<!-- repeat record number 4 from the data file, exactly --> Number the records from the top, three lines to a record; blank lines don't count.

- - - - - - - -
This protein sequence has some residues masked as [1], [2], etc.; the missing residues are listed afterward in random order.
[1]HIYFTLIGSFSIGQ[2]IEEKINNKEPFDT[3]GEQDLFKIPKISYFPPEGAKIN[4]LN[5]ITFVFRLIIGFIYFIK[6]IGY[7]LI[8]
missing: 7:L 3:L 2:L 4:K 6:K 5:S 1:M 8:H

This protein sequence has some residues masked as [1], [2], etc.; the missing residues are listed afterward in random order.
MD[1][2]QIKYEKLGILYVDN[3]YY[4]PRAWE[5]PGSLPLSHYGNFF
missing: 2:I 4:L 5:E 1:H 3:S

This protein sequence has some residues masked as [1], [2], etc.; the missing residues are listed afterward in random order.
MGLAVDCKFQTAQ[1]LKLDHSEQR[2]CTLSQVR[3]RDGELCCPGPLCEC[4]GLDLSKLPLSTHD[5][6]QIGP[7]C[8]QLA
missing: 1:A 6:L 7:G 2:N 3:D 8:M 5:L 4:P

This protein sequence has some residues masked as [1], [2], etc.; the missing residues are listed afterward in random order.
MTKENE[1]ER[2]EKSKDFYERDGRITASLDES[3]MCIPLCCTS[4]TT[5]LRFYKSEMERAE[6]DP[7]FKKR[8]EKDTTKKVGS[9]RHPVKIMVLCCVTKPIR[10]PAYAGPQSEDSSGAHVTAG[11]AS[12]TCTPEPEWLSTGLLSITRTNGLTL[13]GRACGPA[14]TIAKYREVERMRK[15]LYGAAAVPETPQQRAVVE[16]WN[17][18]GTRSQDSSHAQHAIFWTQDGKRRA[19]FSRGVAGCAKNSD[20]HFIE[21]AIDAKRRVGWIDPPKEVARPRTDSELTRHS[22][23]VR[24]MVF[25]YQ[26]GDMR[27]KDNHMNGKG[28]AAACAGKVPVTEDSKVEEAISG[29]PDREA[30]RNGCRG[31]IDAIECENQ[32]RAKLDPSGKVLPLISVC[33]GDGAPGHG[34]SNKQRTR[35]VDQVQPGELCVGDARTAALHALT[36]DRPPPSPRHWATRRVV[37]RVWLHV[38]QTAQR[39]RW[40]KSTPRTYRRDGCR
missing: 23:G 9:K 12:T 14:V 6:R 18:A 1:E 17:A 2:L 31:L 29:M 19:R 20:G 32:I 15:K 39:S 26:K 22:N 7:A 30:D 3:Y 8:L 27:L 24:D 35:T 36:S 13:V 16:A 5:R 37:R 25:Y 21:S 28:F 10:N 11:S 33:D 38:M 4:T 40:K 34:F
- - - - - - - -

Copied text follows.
This protein sequence has some residues masked as [1], [2], etc.; the missing residues are listed afterward in random order.
MTKENE[1]ER[2]EKSKDFYERDGRITASLDES[3]MCIPLCCTS[4]TT[5]LRFYKSEMERAE[6]DP[7]FKKR[8]EKDTTKKVGS[9]RHPVKIMVLCCVTKPIR[10]PAYAGPQSEDSSGAHVTAG[11]AS[12]TCTPEPEWLSTGLLSITRTNGLTL[13]GRACGPA[14]TIAKYREVERMRK[15]LYGAAAVPETPQQRAVVE[16]WN[17][18]GTRSQDSSHAQHAIFWTQDGKRRA[19]FSRGVAGCAKNSD[20]HFIE[21]AIDAKRRVGWIDPPKEVARPRTDSELTRHS[22][23]VR[24]MVF[25]YQ[26]GDMR[27]KDNHMNGKG[28]AAACAGKVPVTEDSKVEEAISG[29]PDREA[30]RNGCRG[31]IDAIECENQ[32]RAKLDPSGKVLPLISVC[33]GDGAPGHG[34]SNKQRTR[35]VDQVQPGELCVGDARTAALHALT[36]DRPPPSPRHWATRRVV[37]RVWLHV[38]QTAQR[39]RW[40]KSTPRTYRRDGCR
missing: 23:G 9:K 12:T 14:V 6:R 18:A 1:E 17:A 2:L 31:L 29:M 19:R 20:G 32:I 15:K 39:S 26:K 22:N 7:A 30:D 3:Y 8:L 27:L 24:D 35:T 36:S 13:V 16:A 5:R 37:R 25:Y 21:S 28:F 10:N 11:S 33:D 38:M 4:T 40:K 34:F